DANVILLE — If these buildings could talk, they would tell of the manufacture of steel products, of mortar shells and bullets for war, of heavy industrial equipment for mining.
They would tell a big part of the story of Danville's industrial growth through most of the 20th century.
Today, the complex of sprawling factory space and later century office building along Railroad Street is writing the story of economic development for the future of five area counties.
DRIVE, or Driving Real Innovation for a Vibrant Economy, bought the property most recently occupied by the Finland-based Metso Minerals, which manufactures machinery and provides services for the mining, oil and gas, recycling, pulp and paper industries around the world.
Previous to Metso, Kennedy Van Saun (KVS) built munitions then later mining machinery on the site. According to Danville historian Helen "Sis" Hause, from 1961 to 1989, KVS operated as a subsidiary to McNally of Pittsburg, Kansas. In 1989 it became part of Svedala Industries of Sweden. Metso acquired Svedala around 2001, Hause said.
"One of my favorite things about economic development is brownfield redevelopment," said Jennifer Wakeman, DRIVE's executive director. "Using pre-existing sites and finding new ways to reuse those existing facilities is what makes economic development fun."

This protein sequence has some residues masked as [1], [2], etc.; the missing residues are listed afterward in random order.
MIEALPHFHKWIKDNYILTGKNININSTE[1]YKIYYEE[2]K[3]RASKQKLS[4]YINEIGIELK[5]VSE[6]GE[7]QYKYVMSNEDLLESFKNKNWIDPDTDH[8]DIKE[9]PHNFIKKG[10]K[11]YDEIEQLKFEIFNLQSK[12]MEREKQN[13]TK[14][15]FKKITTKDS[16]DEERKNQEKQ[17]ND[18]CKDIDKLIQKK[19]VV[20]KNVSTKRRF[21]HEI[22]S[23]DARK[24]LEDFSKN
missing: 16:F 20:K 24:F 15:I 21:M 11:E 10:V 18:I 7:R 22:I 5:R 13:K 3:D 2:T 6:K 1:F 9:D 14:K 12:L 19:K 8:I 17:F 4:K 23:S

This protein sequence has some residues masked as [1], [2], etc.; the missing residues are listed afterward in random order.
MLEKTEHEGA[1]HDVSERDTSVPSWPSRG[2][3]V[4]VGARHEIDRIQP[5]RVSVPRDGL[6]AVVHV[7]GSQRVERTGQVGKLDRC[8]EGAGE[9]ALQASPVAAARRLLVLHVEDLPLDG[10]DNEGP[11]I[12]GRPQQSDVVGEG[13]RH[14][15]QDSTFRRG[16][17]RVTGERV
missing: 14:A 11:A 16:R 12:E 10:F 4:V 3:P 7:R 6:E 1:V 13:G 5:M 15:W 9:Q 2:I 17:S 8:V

Advantages to redevelopment
Besides restoring an existing property, the site also suits the needs of economic development. The site has room for manufacturers to begin operating and space in the office building for business startups or even for anyone to rent office space, if even for a day.
Wakeman said that while building new offers many advantages, including building exactly what the company or agency wants, new construction takes longer.
"Then there's the cost," she said. "An industrial building easily is into $50 to $55 dollars a square foot. You don't get into a lot of that cost with reuse."
The property, which DRIVE had purchased two years before moving its offices there, was not the economic development agency's first choice for its headquarters.
"As a staff, we did kick around a couple locations for office space," Wakeman recalled. "We looked at a building the county owned. We had had conversations with them. We knew they were looking at configuring their space."
The group talked about a couple of places with the county and considered the old TRW building.
"We sort of kicked the tires on a lot of places," she said.
At the time, DRIVE had its offices in the old county home building along Woodbine Lane in Mahoning Township.
"We owned the Metso building. We bought it at the end of 2017," Wakeman said.
DRIVE moved its offices to that building in August 2019.
"We bought that entire complex," she said. "It included four buildings — an office building and three industrial buildings. The office building, we didn't have plans for it originally."
DRIVE purchased the 20-acre property in December 2017 for $405,000 with the hope of drawing one or several new industries to the area.
As Wakeman pointed out, the site can support manufacturing with rail access, light industrial and office space.